Invoke Your Inner Wisdom (4:26 audio)

One of those teacher’s voices that echoes in my head, one I can hear clear as day as if she were sitting next to me every time I pull up the memory is the voice of Seane Corn speaking about prayer.

“If there is just one thing I have learned from yoga in all my years it is that prayer is always always always ALWAYS answered. It may not be answered in the timing you like, or with the message you want to hear, but Spirit answers every prayer ever uttered. Every single one.”

I have been praying in some form or another my entire life, from my childhood of Lutheran Sunday School, Bible School, and summer camp, to grown-up weekend retreats in shamanism, and everything in between. However, I didn’t fully understand the concept of prayer until I took it to my Yoga Wonderland home practice. Prior to my yoga practice, prayer for me was just floating thoughts or recitations in my head, or awkward talking to my dead ancestors. Yoga made prayer real for me because it involved not but an embodiment of those concepts in my muscles, bones, tissues, and especially my NERVES.

I have come to understand that spirituality is actually an activation and changing and alchemical transformation of the function of my nervous system. When I feel something, and feel it deeply, my body responds differently, activating all the cellular memories in my tissues, sending and receiving and growing messages through the complex neurological wiring of my brain and spinal cord. Any sensation, touch, smell, taste, sight, sound, and especially a combination of all of them can function to create a shift in my experience. When I become mindful and aware of these sensations and I control them through intention, yes PRAYER, I can manifest the reality I want in my body and therefore my experience. 

As I said earlier, I must honor all my teachers as being a part of my and collection history of my experience. In addition, I must honor all my memories, all my feelings, every single experience of my life as the collective wisdom of my being. That includes the collective wisdom of every experience of all my ancestors as well.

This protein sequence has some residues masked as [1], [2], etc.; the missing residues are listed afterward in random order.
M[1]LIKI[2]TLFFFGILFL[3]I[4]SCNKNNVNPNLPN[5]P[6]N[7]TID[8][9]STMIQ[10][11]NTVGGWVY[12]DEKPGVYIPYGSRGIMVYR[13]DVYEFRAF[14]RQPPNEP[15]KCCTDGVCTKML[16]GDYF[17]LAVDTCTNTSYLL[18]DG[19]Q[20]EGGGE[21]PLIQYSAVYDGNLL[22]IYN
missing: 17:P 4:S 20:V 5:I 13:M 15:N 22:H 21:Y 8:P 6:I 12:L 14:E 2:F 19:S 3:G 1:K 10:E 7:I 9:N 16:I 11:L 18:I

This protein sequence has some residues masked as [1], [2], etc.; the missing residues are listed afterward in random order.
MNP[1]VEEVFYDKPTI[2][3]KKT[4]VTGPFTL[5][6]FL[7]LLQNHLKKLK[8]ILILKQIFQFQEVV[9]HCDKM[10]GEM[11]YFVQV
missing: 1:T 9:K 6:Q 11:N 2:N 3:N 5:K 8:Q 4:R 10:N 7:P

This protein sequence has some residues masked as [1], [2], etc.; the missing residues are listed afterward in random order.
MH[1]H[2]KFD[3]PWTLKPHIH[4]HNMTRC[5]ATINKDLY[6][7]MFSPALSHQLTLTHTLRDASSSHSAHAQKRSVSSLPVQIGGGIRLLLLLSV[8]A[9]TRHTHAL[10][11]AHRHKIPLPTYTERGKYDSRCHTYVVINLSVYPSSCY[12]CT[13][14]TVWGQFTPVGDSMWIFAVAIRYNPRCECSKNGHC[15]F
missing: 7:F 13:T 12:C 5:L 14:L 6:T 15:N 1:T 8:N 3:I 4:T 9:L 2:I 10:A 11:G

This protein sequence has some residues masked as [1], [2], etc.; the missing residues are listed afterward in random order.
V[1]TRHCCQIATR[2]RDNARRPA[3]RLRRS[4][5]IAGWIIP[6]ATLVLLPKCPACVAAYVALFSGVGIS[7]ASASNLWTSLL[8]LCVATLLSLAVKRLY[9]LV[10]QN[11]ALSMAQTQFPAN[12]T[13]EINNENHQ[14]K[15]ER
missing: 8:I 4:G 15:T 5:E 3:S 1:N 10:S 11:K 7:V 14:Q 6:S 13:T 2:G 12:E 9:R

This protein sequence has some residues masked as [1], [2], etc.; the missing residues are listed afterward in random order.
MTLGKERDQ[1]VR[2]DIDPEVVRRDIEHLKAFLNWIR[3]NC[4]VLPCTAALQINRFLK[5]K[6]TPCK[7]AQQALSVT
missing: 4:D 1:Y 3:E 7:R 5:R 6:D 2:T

My shaman work taught me that prayer is answered when it is spoken with the most feeling and emotion. In order for the ancestors to hear us, we must drum up the most emotion. When I applied this concept to my home practice, it made perfect sense. 

Almost every spiritual tradition I have studied uses similar methods to invoke Spirit. They light candles, and or incense, or some other fragrant smelling form of fire. They use prayer beads, or rosaries, or malas. They repeat mantras, or chant scriptures, or speak prayers. 

While spiritual traditions have rather elaborate means of activating and invoking spirit, what I do before practice is, like everything else in my practice, very simple. I light a candle and a stick of incense. I look up at the giant monstrosity of a portrait of my grandfather, and I say “Hi Grandpa. what’ve you got to tell me today?” Sometimes, instead of Grandpa, I talk to Grandma, or my great aunt. And on days I’m feeling particularly owly, I say GiggleBumps, which is the nickname my life partner uses for God. I like the smell and feel of smoke lingering in the air around me as it feels like whatever Spirit I called in is embracing me, and eventually absorbing into me through my skin. 

And, if I’m fully honest, on the days I’m feeling rather desperate, or angry, or hurt, or lost, I allow myself to be just those things, and I yell. I emote. I sob. I scream. I bang my fists on my mat and I demand that they talk to me. And then I hear Seane Corn, “prayer is always always always answered.” I am always surprised, and not surprised. By the end of practice, every single time, I feel better. They (they being the collective wisdoms I have inside myself) answered my prayer in some way shape or form, if even to say, “yeah, this sucks, and you can handle it.” 


What is your belief about prayer or invoking spirit? What works for you? Share your comments below.


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